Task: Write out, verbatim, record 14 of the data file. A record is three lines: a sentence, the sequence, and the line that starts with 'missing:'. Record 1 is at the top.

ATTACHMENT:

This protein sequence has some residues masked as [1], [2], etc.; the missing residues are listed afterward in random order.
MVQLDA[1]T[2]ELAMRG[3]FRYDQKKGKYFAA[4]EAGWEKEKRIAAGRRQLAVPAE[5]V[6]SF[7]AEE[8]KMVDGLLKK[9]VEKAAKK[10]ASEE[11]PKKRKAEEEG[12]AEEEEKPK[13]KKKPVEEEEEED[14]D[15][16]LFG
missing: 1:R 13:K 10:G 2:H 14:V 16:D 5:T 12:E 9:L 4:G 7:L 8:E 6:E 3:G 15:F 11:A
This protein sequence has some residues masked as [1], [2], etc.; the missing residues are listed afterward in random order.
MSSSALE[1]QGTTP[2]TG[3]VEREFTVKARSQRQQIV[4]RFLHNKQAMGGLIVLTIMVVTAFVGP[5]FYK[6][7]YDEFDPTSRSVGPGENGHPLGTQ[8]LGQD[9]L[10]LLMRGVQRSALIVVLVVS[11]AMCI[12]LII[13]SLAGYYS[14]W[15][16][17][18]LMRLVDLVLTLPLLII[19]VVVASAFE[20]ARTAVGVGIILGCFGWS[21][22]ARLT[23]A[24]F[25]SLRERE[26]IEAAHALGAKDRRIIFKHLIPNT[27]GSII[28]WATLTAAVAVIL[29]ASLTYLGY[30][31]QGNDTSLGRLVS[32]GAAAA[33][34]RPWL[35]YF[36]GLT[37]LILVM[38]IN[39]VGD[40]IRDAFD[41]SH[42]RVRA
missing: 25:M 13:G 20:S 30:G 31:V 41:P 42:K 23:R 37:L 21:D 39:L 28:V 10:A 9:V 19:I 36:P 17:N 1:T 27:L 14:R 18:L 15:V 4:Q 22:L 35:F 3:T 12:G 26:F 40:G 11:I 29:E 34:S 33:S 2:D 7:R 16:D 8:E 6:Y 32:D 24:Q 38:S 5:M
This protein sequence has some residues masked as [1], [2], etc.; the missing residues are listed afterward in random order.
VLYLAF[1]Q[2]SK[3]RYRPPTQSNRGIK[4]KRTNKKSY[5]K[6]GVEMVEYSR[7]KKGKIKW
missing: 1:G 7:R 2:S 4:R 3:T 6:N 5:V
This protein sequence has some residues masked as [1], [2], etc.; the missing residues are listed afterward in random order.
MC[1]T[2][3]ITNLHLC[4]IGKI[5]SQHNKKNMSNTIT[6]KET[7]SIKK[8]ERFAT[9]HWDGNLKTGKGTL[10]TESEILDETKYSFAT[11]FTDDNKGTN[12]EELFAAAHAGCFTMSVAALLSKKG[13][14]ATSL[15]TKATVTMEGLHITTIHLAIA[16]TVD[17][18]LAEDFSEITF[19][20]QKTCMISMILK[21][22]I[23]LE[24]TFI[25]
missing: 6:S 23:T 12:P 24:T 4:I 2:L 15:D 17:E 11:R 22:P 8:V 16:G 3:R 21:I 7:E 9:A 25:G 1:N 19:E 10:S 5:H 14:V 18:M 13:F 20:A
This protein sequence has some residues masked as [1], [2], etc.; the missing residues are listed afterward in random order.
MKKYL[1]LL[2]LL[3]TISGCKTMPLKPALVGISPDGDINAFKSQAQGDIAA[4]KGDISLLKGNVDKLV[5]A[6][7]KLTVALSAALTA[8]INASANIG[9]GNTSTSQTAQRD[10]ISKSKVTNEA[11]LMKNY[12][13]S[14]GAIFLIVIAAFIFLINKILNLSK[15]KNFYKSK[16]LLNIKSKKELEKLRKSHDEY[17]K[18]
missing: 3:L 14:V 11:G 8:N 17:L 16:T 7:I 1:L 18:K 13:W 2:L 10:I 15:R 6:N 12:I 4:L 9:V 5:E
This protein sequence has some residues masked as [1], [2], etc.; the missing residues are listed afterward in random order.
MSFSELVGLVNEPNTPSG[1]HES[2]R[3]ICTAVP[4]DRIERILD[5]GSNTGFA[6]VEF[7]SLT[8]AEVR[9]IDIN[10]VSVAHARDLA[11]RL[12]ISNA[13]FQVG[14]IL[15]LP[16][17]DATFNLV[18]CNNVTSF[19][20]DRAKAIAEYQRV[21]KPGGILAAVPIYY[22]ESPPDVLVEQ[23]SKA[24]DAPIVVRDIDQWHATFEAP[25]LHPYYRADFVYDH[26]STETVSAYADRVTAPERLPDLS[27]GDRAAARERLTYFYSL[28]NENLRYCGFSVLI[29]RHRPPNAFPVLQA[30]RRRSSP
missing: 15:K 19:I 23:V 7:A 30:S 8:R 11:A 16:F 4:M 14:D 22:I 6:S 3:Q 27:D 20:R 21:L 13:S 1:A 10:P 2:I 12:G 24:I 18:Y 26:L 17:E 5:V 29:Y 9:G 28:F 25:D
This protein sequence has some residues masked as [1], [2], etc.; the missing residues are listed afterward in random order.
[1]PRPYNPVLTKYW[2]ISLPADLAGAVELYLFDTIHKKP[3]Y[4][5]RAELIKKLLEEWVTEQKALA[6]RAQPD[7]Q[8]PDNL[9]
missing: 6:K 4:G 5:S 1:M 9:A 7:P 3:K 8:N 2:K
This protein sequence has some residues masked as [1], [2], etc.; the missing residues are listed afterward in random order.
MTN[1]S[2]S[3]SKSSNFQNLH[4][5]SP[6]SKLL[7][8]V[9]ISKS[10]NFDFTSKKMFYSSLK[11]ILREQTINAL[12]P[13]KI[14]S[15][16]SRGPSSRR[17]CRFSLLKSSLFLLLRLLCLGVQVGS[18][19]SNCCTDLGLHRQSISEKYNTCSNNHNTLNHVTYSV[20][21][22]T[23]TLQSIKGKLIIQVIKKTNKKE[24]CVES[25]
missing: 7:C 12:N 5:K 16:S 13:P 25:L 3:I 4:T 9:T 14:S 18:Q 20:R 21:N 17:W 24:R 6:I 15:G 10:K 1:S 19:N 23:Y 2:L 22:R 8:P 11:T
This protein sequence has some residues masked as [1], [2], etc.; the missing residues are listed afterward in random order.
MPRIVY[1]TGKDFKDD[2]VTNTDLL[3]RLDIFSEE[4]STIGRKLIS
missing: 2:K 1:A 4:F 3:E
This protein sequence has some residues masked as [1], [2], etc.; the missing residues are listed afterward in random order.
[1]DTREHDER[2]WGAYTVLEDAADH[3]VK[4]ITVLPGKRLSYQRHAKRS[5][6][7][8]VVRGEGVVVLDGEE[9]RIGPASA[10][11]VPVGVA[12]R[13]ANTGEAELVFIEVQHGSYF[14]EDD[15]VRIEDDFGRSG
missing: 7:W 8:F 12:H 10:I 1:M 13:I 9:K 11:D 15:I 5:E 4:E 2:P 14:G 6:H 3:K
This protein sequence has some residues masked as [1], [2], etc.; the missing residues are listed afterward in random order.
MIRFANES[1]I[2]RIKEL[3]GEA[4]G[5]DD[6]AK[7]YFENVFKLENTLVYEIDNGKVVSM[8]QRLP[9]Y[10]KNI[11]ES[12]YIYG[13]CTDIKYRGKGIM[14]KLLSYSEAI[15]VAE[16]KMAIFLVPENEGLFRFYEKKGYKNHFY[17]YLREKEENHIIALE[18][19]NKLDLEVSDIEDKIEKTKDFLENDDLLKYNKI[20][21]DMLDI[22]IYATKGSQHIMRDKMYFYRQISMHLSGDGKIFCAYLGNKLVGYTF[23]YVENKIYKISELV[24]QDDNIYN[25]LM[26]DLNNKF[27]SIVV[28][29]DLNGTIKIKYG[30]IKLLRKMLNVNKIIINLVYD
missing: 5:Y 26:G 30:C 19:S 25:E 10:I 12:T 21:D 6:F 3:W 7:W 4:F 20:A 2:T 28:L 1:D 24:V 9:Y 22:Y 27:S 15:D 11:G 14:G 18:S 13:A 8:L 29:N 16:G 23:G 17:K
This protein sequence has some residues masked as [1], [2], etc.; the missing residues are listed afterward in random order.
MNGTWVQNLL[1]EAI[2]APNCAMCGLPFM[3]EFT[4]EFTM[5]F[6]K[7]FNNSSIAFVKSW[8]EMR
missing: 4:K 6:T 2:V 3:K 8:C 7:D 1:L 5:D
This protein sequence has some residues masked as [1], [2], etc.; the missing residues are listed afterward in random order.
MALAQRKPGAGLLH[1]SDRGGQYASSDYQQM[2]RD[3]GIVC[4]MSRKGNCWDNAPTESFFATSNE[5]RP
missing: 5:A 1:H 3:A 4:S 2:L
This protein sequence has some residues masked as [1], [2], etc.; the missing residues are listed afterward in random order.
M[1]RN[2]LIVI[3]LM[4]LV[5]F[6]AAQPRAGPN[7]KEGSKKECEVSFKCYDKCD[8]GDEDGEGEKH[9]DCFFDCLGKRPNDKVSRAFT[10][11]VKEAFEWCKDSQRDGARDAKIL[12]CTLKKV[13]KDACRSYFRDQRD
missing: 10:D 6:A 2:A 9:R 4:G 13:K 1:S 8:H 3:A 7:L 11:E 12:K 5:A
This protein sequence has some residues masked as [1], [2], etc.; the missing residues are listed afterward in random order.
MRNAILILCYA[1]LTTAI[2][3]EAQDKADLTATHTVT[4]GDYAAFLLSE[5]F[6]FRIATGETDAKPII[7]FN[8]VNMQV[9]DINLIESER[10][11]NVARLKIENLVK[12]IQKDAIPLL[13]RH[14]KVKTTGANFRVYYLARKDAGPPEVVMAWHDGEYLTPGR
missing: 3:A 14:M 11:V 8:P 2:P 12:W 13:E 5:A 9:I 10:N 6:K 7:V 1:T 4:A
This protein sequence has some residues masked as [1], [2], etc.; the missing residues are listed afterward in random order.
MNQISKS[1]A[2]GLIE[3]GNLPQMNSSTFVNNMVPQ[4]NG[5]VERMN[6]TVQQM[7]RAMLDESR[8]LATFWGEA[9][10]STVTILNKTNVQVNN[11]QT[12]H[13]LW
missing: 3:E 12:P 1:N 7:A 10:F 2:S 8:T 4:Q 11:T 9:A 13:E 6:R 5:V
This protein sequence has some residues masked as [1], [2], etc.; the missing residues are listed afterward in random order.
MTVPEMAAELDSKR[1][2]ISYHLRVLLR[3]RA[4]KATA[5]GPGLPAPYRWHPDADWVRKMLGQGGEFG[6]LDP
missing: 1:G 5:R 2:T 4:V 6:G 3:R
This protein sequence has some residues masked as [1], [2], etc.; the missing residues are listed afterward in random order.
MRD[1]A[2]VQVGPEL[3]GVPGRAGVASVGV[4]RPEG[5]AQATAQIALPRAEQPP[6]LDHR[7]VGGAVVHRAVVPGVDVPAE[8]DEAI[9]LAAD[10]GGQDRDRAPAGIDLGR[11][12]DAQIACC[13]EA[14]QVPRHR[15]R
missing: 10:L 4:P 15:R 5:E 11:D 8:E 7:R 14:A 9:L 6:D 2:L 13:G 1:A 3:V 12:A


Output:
This protein sequence has some residues masked as [1], [2], etc.; the missing residues are listed afterward in random order.
M[1]RN[2]LIVI[3]LM[4]LV[5]F[6]AAQPRAGPN[7]KEGSKKECEVSFKCYDKCD[8]GDEDGEGEKH[9]DCFFDCLGKRPNDKVSRAFT[10][11]VKEAFEWCKDSQRDGARDAKIL[12]CTLKKV[13]KDACRSYFRDQRD
missing: 10:D 6:A 2:A 9:R 4:G 13:K 1:S 8:H 3:A 7:L 11:E 12:K 5:A